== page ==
Sources said Sunday that the terror organisation has opened a clandestine branch in Jordan to prepare for its expansion into the region.
Meanwhile, lawmakers scheduled a meeting Monday to discuss the developments in Iraq and their potential impact on the Kingdom.
According to military sources, the JAF nearly “doubled” its forces along the country’s 180-kilometre shared border with Iraq early Sunday amid a reported withdrawal of Iraqi forces from nearby border towns in western Iraq.
Although military sources reported no “unusual movement” along the Iraq border, one source familiar with the situation stressed that border guards “remain on high alert” as ISIL continues to make gains in nearby western Iraq.
According to media reports, Iraqi government forces withdrew from several towns and villages in western Anbar province in the face of an ongoing military offensive by the hard-line Islamic State.
In a statement quoting an Iraqi military source, the Jordan News Agency, Petra, reported that Iraqi forces had withdrawn from the western towns of Saklawisat in Ramadi and the village of Al Jisser near Fallujah, key towns in Anbar province that have been at the heart of fighting between the Iraqi military and jihadist forces since late December 2013.
Ramadi and Fallujah lie some 400km from the Jordanian-Iraqi border.
Despite the “precautionary” military build-up, security sources say the situation remains “calm” along the western Iraqi border, in contrast to the country’s shared border with Syria, which has seen several clashes between the armed forces and suspected Islamist militants over the past two weeks.
Government Spokesman Mohammad Momani could not be reached for comment on the border build-up.
However, MPs on Sunday expressed worries towards the ongoing instability in Iraq, amid expectations that the Kingdom would receive another wave of refugees from the neighbouring country.
The MPs filed this request during the Lower House’s session on Sunday, calling on Speaker Atef Tarawneh to schedule a “special” meeting with the government to discuss the ramifications of the ongoing fighting in Iraq on Jordan.
“The situation in Iraq and in particular on our eastern border with this country is a source of concern for everyone,” MP Bassam Manaseer said. The suggestion was supported by three major blocs: Mubadara, Islamic Centrist Party and Watan.
Meanwhile, Islamist sources claim that the Islamic State is preparing for “expansion into Jordan” as it continues to push westward through Iraq.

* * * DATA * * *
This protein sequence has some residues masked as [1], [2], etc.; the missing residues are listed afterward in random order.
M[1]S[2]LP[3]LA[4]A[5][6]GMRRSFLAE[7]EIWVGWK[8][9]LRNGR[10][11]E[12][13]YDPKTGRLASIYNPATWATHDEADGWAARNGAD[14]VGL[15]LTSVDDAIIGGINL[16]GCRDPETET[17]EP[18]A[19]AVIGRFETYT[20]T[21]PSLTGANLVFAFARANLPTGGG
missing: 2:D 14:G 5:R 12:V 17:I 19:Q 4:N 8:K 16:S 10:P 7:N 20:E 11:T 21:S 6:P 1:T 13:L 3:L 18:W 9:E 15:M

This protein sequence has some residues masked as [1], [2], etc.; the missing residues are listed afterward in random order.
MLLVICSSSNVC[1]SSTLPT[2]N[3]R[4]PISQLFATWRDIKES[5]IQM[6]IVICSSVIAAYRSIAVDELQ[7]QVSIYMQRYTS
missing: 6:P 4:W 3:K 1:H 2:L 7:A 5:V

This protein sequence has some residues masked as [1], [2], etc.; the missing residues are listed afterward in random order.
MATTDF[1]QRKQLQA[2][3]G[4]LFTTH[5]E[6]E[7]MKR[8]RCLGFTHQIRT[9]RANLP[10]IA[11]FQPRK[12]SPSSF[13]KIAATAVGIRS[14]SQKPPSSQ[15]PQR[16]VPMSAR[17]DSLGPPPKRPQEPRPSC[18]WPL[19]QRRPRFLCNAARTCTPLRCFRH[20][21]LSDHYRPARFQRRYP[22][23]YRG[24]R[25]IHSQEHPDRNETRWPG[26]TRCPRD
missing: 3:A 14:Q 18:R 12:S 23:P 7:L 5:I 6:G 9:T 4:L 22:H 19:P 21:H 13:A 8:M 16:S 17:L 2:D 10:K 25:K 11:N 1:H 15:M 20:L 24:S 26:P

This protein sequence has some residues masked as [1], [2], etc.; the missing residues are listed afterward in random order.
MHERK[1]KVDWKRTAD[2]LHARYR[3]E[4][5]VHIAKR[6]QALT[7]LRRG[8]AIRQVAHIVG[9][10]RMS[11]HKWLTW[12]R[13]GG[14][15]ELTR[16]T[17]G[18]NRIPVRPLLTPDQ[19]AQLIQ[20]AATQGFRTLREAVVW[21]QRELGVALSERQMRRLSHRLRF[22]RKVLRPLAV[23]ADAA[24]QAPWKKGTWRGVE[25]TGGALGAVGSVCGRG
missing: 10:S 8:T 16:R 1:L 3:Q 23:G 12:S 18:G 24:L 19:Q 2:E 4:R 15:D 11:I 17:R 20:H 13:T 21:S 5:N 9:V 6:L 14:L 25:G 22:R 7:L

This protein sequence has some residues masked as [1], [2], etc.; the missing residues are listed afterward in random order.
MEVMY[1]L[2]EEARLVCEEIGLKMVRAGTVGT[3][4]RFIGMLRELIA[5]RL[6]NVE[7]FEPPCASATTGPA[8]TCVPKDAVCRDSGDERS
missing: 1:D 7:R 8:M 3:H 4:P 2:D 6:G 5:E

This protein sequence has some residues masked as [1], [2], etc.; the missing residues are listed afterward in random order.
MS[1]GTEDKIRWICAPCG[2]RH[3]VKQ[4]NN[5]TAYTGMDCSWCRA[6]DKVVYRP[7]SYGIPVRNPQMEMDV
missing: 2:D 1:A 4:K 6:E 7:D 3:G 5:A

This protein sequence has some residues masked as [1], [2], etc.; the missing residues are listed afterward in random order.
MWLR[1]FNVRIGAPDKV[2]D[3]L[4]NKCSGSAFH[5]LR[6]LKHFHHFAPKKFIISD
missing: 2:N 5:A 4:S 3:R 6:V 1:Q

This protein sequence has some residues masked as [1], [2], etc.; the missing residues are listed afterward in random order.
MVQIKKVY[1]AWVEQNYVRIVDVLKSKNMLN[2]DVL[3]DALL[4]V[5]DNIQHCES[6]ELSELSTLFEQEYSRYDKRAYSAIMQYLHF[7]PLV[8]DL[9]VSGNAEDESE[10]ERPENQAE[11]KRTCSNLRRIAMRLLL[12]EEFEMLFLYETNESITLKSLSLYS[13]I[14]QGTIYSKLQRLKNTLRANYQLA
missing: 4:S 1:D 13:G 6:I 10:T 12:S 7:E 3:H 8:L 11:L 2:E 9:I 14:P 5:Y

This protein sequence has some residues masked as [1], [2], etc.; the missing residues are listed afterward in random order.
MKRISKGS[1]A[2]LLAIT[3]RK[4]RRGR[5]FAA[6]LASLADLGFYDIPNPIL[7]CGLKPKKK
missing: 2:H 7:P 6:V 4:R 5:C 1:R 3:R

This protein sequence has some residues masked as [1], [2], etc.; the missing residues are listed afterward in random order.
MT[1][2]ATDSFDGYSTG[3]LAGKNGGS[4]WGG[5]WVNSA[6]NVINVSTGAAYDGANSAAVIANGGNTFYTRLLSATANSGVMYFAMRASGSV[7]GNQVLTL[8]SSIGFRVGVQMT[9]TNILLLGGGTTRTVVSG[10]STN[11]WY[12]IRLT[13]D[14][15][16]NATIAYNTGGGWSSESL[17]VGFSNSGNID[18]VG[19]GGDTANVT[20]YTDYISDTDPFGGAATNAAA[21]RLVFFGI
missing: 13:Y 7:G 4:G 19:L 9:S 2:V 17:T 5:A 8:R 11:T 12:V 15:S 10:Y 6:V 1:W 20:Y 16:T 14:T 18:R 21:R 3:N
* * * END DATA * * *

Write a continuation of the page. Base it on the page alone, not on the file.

According to jihadist sources close to ISIL, the former Al Qaeda affiliate opened on Friday an “unofficial” office and branch in Jordan to usher what sources claim as expansion of the Islamic “caliphate”.
Despite having a low-profile presence in Jordan over the past six months, with over 800 Jordanian nationals reportedly serving under the ranks of ISIL, the movement has allegedly been reluctant to open an official branch in Jordan due to its ongoing rivalry with Al Qaeda, which retains larger popularity and support among hard-line Islamists in the country.
Senior members of Jordan’s hard-line Salafist movement, which keep strong ties with both Al Qaeda and the Baghdad-based ISIL, had previously mediated “understandings” with the Islamic State to forego expansion into the country in a bid to prevent ongoing jihadist civil war in Syria to spill over into the country.
In the wake of ISIL’s rapid gains in northern and western Iraq last week Jordanian jihadist sources fear that the previous pacts “are no longer being honoured”.
“The Islamic State seems to have reached a stage that it believes it no longer must act with cooperation or even informing its partners or the Islamic ummah,” said a leader of the Jordanian Salafist movement, who declined to be named due to security concerns.
“The last thing we want to see is bloodshed, and the entrance of the Islamic State into Jordan may unleash this.”
On Thursday, Saudi Arabian news network Al Arabiya published a map allegedly posted by ISIL depicting its planned so-called Islamic caliphate, which featured Jordan falling under the movement’s banner.
Al Qaeda has long differed with ISIL over its approach to establishing an Islamic state in the region.
The Pakistani-based Al Qaeda leadership, headed by Ayman Zawahiri, has called for cooperation with local populations in bringing about an Islamic caliphate, while ISIL leaders insist that an Islamic state should be imposed by force.
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